Purpose: In the present study a nonword repetition and a nonword reading task were used to investigate the behavioral (speech accuracy) and speech kinematic (movement variability measured as lip aperture variability index; speech duration) profiles of groups of young adults who do (AWS) and do not stutter (control). Method: Participants were 9 AWS (8 males, Mean age=32.2, SD=14.7) and 9 age- and sex-matched control participants (Mean age=31.8, SD=14.6). For the nonword repetition task, participants were administered the Nonword Repetition Test (Dollaghan & Campbell, 1998). For the reading task, participants were required to read out target nonwords varying in length (6 vs. 11 syllables). Repeated measures analyses of variance were conducted to compare the groups in percent speech accuracy for both tasks; only for the nonword reading task, the groups were compared in movement variability and speech duration. Results: The groups were comparable in percent accuracy in nonword repetition. Findings from nonword reading revealed a trend for the AWS to show a lower percent of accurate productions compared to the control group. AWS also showed significantly higher movement variability and longer speech durations compared to the control group in nonword reading. Some preliminary evidence for group differences in practice effect (seen as differences between the early vs. later 5 trials) was evident in speech duration. Conclusions: Findings suggest differences between AWS and control groups in phonemic encoding and/or speech motor planning and production. Findings from nonword repetition vs. reading highlight the need for careful consideration of nonword properties.Educational objectives At the end of this activity the reader will be able to: (a) summarize the literature on nonword repetition skills in adults who stutter, (b) describe processes underlying nonword repetition and nonword reading, (c) summarize whether or not adults who stutter differ from those who do not in the behavioral and kinematic markers of nonword reading performance, (d) discuss future directions for research.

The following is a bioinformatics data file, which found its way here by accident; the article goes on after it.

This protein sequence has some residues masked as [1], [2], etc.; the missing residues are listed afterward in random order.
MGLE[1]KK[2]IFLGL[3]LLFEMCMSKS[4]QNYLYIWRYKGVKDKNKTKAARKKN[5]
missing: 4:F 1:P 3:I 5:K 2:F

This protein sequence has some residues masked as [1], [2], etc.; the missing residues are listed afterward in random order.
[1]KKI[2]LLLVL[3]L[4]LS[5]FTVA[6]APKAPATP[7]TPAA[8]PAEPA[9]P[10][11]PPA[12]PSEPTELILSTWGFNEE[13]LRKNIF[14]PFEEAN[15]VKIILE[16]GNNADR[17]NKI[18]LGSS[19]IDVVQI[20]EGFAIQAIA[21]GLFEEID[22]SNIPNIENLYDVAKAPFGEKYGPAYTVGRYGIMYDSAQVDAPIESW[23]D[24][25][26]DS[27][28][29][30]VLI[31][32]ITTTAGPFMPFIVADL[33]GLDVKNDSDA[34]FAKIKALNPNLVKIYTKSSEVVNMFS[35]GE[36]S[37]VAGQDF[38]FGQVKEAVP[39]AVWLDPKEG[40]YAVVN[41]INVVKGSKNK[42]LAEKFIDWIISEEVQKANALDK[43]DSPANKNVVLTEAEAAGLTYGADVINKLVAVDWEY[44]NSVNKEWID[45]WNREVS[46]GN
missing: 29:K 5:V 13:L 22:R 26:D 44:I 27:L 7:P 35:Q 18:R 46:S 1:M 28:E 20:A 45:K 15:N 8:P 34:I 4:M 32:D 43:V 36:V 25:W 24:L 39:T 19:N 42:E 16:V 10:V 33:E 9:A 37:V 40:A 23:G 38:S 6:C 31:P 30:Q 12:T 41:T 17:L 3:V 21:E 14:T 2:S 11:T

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- Movement variability
- Nonword reading
- Nonword repetition
- Speech accuracy